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Fakultät für Physik und Astronomie

Quantum Field Theory and String Theory

A long-standing open problem in theoretical physics is the consistent formulation of a quantum theory of gravitation in view of a unified theory of all fundamental interactions.  String theory is a promising candidate for achieving this goal. String theory has also lead to the formulation of the AdS/CFT correspondence, which provides an important example of Gauge/Gravity Duality. A duality is a map between two physical theories (Lagrangians) which describe the same physical system and its dynamics, while formally involving different degrees of  freedom. Gauge/gravity duality is the first example of a duality relating a quantum field theory in flat space to a gravity theory. This provides a new viewpoint on the formulation of quantum gravity.  An essential ingredient of this very special duality is the holographic principle, which states that the information content of a volume is stored on its boundary. The holographic principle is famously realized by black holes for which - according to the celebrated Bekenstein-Hawking formula - the entropy is proportional to the area of their event horizon. Similarly, in gauge/gravity duality, the quantum field theory is defined on the d-dimensional boundary of a (d+1)-dimensional curved space.

A further important aspect of gauge/gravity duality is that in a certain limit, it matches strongly coupled quantum field theories, in which calculations are generically hard, to classical gravity theories that are much easier to solve. This has applications in many different areas of physics, in addition to particle physics also to condensed matter physics.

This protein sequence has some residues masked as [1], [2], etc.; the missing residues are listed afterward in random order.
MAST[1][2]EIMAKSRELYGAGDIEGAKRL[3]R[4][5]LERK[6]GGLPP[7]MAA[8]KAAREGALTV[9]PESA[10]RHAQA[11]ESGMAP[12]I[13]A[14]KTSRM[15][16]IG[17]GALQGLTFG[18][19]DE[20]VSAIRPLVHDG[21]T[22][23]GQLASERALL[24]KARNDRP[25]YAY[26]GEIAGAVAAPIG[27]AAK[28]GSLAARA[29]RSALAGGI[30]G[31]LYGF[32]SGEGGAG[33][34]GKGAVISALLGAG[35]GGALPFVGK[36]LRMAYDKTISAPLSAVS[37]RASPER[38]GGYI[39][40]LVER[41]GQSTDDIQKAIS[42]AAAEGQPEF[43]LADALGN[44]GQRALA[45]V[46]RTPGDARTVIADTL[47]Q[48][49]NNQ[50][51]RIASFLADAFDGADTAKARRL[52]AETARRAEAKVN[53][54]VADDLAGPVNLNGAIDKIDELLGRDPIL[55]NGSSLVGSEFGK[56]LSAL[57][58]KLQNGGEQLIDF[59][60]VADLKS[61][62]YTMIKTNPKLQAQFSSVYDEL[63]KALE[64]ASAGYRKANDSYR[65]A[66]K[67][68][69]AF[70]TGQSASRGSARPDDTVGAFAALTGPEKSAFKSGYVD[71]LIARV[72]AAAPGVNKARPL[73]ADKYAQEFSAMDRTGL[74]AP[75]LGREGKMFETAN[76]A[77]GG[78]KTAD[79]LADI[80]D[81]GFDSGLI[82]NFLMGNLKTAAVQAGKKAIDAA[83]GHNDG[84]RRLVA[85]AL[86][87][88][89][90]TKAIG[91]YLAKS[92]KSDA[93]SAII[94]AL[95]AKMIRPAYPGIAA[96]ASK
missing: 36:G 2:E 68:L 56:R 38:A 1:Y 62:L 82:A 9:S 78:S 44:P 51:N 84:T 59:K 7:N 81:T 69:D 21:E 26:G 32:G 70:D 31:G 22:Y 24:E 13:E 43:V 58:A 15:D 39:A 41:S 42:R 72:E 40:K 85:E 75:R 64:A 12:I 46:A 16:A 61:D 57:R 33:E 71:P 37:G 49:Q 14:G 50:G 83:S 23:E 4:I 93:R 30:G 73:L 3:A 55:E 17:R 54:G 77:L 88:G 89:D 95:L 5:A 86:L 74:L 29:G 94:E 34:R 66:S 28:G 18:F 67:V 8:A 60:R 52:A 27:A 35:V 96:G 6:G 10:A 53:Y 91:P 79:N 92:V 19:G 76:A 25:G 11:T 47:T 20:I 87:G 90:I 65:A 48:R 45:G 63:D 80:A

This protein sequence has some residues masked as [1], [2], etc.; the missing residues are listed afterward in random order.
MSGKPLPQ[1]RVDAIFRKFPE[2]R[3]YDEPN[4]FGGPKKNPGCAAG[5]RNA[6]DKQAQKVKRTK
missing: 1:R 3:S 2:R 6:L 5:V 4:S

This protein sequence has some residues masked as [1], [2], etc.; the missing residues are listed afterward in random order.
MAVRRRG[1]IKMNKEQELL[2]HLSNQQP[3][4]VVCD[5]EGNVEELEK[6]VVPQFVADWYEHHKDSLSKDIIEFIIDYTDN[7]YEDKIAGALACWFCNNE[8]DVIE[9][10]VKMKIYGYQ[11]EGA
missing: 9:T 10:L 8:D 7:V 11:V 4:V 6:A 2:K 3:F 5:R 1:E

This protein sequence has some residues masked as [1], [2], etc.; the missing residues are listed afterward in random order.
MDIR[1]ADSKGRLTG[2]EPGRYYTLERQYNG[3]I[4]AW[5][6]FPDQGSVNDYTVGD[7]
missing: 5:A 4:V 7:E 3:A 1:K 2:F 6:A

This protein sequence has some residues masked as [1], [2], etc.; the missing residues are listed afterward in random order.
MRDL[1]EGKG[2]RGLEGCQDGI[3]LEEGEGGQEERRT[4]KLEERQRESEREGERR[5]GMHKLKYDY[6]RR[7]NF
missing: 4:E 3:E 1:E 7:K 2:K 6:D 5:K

Our group performs research on many aspects of quantum field theory and gauge/gravity duality. We list a few of them here:

  • Gauge/gravity duality and quantum information. As described above, information in relation to black holes plays and essential role within gauge/gravity duality. We work on establishing more precise maps between black hole information and quantum information theory. The aim is on one hand a better understanding of the quantum nature of black holes and of the emergence of space-time, and on the other the establishment of new useful observables and measures in quantum field theory and quantum information.
  • Applications of gauge/gravity duality to QCD.  Gauge/gravity duality has successfully be used to calculate retarded and advanced Green’s functions in finite-temperature field theory (see figure), in particular in view of describing the physics of the quark-gluon plasma, i.e. the state of strongly interacting matter at high temperatures. In particular, transport coefficients such as the fluid shear viscosity were calculated and successfully compared to experimental results. In a different development, our group has made important contributions to establishing the gravity dual of chiral symmetry breaking. This allows to calculate meson masses and decay constants and to provide comparisons with lattice gauge theory and even experiment. A current extension of this approach is to study properties of the Higgs particle by assuming that it is composite. Gauge/gravity duality together with string theory may provide a UV completion of the effective field theory models involved. This approach is currently used to calculate Higgs decay processes in view of comparison with lattice results and with experiment.
  • Applications of gauge/gravity duality to condensed matter physics. The use of gauge/gravity duality for calculating transport coefficients for strongly correlated systems at finite temperature and density may also be applied in the context of condensed matter physics. A question currently under intense study is if and how electrons in a solid may be described as a fluid using hydrodynamics.  Moreover, in relation to research on topological systems carried out in Würzburg, we investigate field-theory topological structures such as quantum anomalies and their implications for the conduction properties of materials.